So after many hours of mulling this over and now missing several hairs that used to populate my head, I decided to seek outside help.

In my introduction to computer systems class, we have been tasked to do things that are built into the language without using them. I understand that its an exercise of the mind, and not really a useful implementation, but I'm stuck on the logical shift left. The '>>' operator does arithmetic shift left.I am not allowed to cast anything, so changing the ints to unsigned isn't allowed.

I'm using emacs on Ubuntu 10.1.something, if this changes anything.
given info:
logicalShift - shift x to the right by n, using a logical shift
Can assume that 1 <= n <= 31
Examples: logicalShift(0x87654321,4) = 0x08765432
Legal ops: ~ & ^ | + << >>
Max ops: 16

My attempt at the solution:

int
logicalShift(int x, int n) {
  int z = ~x+1; /* 2's complement*/
  int q = z>>n;
  
  int result= q;
  return result;
    }

this works for positive ints, but not negative ints (keep in mind that they are signed integers). I could do it easily if I could find a way to make a number (in binary) with n 1's followed by 32-n 0's, but I'm not allowed to multiply, and I can't think of another way. Any hints would be greatly appreciated.

Edited 5 Years Ago by NickJoe: n/a

The reason it fails for negative numbers is, your shifting the signed bit off. Try masking and saving the signed bit and then shift and then mask the signed bit back on.

The reason it fails for negative numbers is, your shifting the signed bit off. Try masking and saving the signed bit and then shift and then mask the signed bit back on.

I'm not sure you understand. I'm supposed to change the sign. lets say the number is 110001000100 and n is 2. (followed by 0's to fill out 32 bits.) I need the number to become 001100010001 (again with 0's.). Also, I'm not sure what you mean by masking, but I am limited to the operations told in the given info.

Edited 5 Years Ago by NickJoe: n/a

> lets say the number is 110001000100 and n is 2...
... so after the shift it becomes 111100010001, and you need to get rid of the 2 leading ones, right? Hint: what happens if you shift 100000000000 right by one (that is, by n - 1)?
I didn't see a subtraction among the legal operation. If it is the case, shift it right by n, and then left by one.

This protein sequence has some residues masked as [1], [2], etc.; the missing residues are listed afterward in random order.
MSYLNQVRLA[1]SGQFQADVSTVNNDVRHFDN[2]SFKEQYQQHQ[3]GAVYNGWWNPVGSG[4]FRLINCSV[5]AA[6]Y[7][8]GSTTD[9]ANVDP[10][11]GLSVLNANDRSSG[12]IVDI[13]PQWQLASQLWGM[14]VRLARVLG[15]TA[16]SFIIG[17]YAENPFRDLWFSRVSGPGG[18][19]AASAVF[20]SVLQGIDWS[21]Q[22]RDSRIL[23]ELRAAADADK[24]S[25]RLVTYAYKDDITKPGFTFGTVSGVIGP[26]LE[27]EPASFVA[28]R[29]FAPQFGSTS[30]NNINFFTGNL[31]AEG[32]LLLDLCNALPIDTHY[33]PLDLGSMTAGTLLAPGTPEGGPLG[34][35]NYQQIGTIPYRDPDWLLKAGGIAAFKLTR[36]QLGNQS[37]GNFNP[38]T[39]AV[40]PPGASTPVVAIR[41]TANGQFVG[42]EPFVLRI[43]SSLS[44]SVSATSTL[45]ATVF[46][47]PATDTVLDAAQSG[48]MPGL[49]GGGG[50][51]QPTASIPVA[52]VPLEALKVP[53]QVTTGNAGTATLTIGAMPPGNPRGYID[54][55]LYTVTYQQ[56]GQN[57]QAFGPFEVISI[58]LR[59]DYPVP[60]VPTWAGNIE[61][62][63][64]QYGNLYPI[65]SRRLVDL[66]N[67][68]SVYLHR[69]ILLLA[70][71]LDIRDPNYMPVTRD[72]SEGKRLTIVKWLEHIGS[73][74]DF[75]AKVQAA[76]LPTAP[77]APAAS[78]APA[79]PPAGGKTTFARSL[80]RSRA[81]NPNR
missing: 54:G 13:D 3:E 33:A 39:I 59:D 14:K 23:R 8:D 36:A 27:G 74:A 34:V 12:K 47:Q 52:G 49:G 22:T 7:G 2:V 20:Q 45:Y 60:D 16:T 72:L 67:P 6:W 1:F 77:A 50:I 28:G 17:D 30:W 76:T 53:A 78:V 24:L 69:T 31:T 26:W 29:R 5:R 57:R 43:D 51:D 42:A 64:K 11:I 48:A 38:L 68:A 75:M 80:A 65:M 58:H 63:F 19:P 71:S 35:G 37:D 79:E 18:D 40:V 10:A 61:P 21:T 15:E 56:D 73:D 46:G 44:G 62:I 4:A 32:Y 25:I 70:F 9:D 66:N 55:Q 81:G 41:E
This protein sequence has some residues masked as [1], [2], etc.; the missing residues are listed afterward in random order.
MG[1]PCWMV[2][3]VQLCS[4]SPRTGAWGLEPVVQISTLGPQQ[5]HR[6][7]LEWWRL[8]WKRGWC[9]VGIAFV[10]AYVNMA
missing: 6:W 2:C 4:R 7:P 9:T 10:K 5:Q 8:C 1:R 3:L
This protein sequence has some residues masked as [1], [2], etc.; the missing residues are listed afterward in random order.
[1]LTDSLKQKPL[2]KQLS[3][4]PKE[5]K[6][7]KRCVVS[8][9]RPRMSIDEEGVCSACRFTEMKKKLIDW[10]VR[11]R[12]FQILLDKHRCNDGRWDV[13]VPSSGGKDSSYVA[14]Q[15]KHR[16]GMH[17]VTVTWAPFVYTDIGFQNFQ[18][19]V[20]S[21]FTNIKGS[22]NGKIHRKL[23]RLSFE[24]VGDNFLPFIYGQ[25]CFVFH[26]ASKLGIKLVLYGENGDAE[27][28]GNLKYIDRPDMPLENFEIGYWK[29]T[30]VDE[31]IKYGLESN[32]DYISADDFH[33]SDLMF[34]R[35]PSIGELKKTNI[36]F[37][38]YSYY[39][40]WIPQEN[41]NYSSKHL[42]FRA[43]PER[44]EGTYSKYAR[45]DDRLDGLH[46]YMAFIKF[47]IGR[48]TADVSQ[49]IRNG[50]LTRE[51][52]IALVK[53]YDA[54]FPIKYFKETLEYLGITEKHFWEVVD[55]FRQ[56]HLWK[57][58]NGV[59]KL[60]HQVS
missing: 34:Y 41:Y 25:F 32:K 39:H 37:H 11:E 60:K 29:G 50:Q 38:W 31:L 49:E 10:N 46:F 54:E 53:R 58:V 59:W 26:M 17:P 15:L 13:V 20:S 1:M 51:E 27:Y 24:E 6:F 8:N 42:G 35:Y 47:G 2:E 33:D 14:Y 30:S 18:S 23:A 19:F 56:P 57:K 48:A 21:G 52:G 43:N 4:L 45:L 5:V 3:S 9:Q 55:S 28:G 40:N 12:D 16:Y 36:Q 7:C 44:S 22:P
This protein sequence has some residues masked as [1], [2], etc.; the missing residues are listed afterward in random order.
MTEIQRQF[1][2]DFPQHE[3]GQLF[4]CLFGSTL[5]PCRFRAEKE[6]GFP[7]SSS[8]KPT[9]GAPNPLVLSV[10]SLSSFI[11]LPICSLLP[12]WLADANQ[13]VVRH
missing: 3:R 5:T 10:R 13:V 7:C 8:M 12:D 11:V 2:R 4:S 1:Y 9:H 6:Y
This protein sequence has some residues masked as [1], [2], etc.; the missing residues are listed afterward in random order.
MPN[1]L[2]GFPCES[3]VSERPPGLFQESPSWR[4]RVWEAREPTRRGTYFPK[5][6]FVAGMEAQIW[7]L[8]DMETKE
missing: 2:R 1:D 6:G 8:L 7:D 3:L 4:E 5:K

Edited 5 Years Ago by nezachem: n/a

Are you trying to toggle the signed bit and shift? Meaning, if the signed bit 0 then toggle it to 1 and if the signed bit is 1 then toggle it to 0.

Edited 5 Years Ago by gerard4143: n/a

> Are you trying to toggle the signed bit and shift?

If the question is for me, the answer is no. I am shifting the sign bit alone. It is the first step to get the right mask.

> lets say the number is 110001000100 and n is 2...
... so after the shift it becomes 111100010001, and you need to get rid of the 2 leading ones, right? Hint: what happens if you shift 100000000000 left by one (that is, by n - 1)?
I didn't see a subtraction among the legal operation. If it is the case, shift it left by n, and then right by one.

I had thought of that, but unfortunately im not allowed to use any ints larger tan 0xFF, I forgot to mention that. And not knowing what n will be makes things all the more difficult. Unless, would shifting 0x01 to the left (which always adds 0's on the right if im not mistaken) and then shifting it to the right n work?

Edited 5 Years Ago by NickJoe: n/a

Why don't you give a complete example of what you want...

If you pass a signed value, what's the value before and after the shift.
If you pass an unsigned value, what's the value before and after the shift.

Edited 5 Years Ago by gerard4143: n/a

Why don't you give a complete example of what you want...

If you pass a signed value, what's the value before and after the shift.
If you pass an unsigned value, what's the value before and after the shift.

Alright, but i have to stress that i wont be getting any unsigned values, and can't cast to them (if i could the assignment would be easy.)

a signed number:
1100100. shifting left by 2, normally, would get the return of 1111001.
the desired output, is the same for the output of an unsigned number
1100100 shifting left by 2 logically would get the desired return of 0011001.

What I want to know is, what are you doing with the signed bit? Are you truncating it, are you toggling it? What are doing with it? If your truncating it then your function should be returning an unsigned int.

If you pass -64, 0 what's the result? If you pass 64, 0 what's the result?

Edited 5 Years Ago by gerard4143: n/a

This article has been dead for over six months. Start a new discussion instead.